Due to the smaller sensor the iPhone lens has a much smaller field of view compared to its focal length, hence the range of angles the physical aperture has to be visible from is much reduced, allowing the front element (and thus the size of the lens as a whole) to be much smaller than that of the APS-C lens.

Aside #2: phone camera lens design

Having a small f-number like f/2.2 is not only associated with large lenses but expensive lenses also. Whilst f/2 lenses appear on some compacts, they tend to be high end models. So the obvious question is how the iPhone camera achieves a relatively large apertures at a price that is economical for inclusion in a smart phone.

The answer to this question is that the lens is made from aspherical plastic elements. Asphericals made of glass are very expensive to manufacture, however the iPhone lens is so small they can be molded from plastic, which is cheap but only works for small elements as the plastic would expand/contract too much on heating when scaled up.

The Nokia 808 PureView is the best example of this, being a five element all aspherical design, which would cost an absolute fortune to make from glass (if it were even possible with today's processes) and reportedly outresolves the Zeiss 50 f/2 (taking the image circle into account). See this link for more info, including a cross section of the lens image showing the sort of curves that DSLR lens designers can only dream of!

http://ramrao.abajirao.com/photography/nokia-800pv-lens.html (Broken. Use Wayback Machine link)

  • \$\begingroup\$ Thanks for the answer!! But I don't get very well why with a 8mm lens we can not do like phones then. Why in reflex cameras the lens have to be that big? Because the image can not go from 2mm in f4 to the size of the sensor in such a sort space? \$\endgroup\$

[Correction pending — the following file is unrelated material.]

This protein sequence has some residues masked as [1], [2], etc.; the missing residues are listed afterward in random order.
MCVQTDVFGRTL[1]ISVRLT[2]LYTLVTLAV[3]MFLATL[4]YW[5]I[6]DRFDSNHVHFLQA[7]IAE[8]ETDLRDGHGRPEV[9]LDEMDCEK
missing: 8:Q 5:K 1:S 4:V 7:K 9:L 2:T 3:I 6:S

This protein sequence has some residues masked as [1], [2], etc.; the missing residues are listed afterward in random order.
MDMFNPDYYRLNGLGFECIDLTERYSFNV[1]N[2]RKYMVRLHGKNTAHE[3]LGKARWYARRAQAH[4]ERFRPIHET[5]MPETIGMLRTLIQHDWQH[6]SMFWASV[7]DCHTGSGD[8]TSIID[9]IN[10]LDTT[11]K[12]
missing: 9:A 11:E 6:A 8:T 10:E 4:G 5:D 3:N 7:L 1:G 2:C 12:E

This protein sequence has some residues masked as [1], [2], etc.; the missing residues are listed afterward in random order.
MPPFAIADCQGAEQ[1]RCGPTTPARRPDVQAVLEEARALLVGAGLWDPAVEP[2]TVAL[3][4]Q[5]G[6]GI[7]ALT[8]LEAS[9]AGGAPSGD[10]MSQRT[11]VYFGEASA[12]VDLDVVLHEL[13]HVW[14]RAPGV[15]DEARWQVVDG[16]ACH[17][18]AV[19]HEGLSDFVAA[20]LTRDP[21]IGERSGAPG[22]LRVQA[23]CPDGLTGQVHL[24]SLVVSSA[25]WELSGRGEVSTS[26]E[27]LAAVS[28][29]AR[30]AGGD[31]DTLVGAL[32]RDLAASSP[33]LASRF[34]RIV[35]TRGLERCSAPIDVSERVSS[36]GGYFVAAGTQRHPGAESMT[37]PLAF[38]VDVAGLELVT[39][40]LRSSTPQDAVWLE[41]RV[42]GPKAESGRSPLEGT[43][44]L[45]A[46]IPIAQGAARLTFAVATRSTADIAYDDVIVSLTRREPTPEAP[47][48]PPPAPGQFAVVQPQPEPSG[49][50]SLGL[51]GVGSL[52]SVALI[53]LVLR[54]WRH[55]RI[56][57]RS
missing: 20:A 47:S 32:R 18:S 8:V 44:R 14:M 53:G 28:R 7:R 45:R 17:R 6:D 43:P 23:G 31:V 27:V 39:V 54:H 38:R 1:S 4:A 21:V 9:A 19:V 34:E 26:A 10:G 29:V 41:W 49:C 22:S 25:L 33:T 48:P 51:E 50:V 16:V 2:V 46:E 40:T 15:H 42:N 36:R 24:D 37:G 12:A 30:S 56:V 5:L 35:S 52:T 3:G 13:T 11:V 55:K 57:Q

– Steve
    Sep 30, 2013 at 13:31
  • \$\begingroup\$ If so, why doesn't the lens just become larger from the 2mm hole to the sensor rather than from the front to the iris? \$\endgroup\$
    – Steve
    Sep 30, 2013 at 13:35
  • \$\begingroup\$ If the iris is in the middle of the lens, then we could have a big lens but with a 8mm front diameter. Wouldn't we? \$\endgroup\$
    – Steve
    Sep 30, 2013 at 13:45
  • \$\begingroup\$ @Steve - because a DSLR lens with tiny elements, if built to project a large enough image to cover the whole sensor, would effectively have a tiny maximum aperture, f/16 or f/32 or even much smaller. That's not what we want - what we usually want is to gather as much light as possible, and that requires as large aperture as possible. Otherwise the advantages of having a large sensor are pretty much negated. \$\endgroup\$
    – JohannesD
    Sep 30, 2013 at 14:05
  • \$\begingroup\$ @JohannesD wouldn't the aperture be the same? Matt Grum was saying a 8mm lens should have 2mm iris to be f4. This could be done like in any phone but making the distance from the sensor to the iris larger, couldn't it? Why? \$\endgroup\$
    – Steve
    Sep 30, 2013 at 14:11

F values are relative to the focal length; the absolute aperture size of an f/2.2 lens is 1/2.2 times the focal length of the lens. Cellphone cameras have tiny sensors and thus large crop factors - their focal lengths are typically only a few millimeters. Even with a large relative aperture the absolute size of the aperture is only a millimeter or two.